As the current pandemic eviscerates jobs throughout our economy, Congress has a rare opportunity to improve the lot of one long-besieged group of workers: creators. Authors, songwriters, photographers, artists, filmmakers, and many other creative professionals are the lifeblood of American cultural innovation. For decades, however, unfettered copyright infringement online has undermined their livelihoods. The effect is especially pronounced for “creative upstarts”—independent creators who rely on copyright income. Many creative upstarts report widespread piracy of their works but feel powerless to stop it. Now, Senator Ron Wyden (D-OR) seems intent on unilaterally terminating a bill that if passed would give indie creators—thousands of whom live in Wyden’s state of Oregon—much needed access to justice. ***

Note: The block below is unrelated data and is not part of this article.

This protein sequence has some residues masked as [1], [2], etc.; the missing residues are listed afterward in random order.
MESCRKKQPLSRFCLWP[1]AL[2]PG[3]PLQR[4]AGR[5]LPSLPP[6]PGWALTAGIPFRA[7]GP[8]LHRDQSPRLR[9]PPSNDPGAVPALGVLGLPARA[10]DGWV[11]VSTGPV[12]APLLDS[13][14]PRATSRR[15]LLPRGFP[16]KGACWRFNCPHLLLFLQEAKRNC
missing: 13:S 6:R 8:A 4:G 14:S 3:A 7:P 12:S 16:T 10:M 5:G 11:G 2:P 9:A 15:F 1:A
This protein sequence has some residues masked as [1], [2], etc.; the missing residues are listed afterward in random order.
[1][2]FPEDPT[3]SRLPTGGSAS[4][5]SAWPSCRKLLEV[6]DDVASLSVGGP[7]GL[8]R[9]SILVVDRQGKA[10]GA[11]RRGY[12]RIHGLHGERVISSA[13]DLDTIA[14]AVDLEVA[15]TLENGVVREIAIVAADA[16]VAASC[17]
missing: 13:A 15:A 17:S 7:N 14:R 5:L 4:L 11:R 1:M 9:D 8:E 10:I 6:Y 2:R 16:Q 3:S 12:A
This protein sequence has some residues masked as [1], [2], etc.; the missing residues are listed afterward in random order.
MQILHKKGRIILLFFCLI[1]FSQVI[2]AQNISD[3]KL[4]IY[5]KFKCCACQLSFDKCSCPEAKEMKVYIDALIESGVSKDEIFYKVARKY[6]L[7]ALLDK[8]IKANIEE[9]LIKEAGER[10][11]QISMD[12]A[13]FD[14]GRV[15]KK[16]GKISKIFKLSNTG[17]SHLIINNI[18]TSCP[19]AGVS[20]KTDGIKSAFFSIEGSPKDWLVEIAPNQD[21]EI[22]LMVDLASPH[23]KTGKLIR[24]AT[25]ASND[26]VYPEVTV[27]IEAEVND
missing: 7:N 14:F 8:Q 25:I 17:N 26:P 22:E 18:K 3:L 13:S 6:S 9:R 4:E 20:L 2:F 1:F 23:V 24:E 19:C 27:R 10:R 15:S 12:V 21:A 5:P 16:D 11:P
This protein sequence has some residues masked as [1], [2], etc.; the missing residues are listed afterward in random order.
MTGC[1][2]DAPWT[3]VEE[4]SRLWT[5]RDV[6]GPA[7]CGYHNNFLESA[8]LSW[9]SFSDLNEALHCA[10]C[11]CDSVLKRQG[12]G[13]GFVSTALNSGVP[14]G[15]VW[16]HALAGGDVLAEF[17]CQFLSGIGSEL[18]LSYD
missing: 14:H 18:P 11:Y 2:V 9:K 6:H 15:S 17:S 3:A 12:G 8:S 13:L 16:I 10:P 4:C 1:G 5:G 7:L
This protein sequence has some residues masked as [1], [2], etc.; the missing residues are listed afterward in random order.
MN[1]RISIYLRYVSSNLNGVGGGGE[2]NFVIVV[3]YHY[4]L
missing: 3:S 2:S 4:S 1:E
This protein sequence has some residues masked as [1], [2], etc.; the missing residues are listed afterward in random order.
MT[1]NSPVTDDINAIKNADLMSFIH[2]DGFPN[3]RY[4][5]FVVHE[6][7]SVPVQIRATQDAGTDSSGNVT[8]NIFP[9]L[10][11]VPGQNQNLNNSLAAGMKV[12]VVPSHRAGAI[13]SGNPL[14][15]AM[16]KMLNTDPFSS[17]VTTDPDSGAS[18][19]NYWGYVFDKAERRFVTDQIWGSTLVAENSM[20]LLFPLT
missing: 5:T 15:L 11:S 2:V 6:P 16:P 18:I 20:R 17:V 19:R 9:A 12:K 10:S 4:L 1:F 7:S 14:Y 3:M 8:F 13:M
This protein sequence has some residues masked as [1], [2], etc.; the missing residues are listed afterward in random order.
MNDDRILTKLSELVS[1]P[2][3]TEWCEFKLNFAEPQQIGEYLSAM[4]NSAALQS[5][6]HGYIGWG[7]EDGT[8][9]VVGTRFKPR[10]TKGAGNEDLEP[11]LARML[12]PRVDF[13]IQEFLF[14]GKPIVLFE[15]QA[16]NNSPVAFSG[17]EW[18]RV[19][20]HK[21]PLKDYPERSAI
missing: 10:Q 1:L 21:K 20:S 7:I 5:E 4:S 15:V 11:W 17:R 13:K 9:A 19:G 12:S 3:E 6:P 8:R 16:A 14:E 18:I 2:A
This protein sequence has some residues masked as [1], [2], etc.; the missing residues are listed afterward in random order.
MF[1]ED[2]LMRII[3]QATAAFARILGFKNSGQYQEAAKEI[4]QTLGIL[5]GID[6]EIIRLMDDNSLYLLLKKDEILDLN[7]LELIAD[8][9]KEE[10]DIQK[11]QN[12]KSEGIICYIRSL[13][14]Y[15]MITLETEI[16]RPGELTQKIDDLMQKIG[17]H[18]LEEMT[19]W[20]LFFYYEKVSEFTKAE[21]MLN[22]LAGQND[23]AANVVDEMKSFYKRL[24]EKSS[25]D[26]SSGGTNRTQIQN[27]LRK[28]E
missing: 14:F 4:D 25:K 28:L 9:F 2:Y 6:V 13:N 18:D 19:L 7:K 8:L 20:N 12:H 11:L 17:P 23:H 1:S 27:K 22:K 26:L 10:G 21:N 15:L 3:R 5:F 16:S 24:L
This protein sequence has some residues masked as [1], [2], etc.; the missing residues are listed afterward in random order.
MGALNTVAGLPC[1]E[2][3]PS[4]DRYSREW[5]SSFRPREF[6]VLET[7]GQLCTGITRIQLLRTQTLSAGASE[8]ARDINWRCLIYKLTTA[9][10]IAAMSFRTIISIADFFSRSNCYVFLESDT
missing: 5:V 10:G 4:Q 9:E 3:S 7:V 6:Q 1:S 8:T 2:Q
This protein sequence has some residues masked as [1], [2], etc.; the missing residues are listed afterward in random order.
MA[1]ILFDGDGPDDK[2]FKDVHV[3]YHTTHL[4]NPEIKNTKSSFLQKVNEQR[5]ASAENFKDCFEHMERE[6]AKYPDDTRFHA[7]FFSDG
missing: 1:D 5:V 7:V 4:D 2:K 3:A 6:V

Right now, Congress can fix this problem and offer much-needed support to creators by passing the Copyright Alternative in Small-Claims Enforcement (CASE) Act. This bill would create a voluntary, low-cost small claims system for copyright cases. The CASE Act provides for simplified procedures that the average person could navigate without an attorney, greatly reducing costs. The bill also contains a progressive feature critical for access to justice: cases would be handled remotely, further reducing the cost and burden for both parties. And the process is voluntary so each party can weigh for itself the pros and cons of participating.
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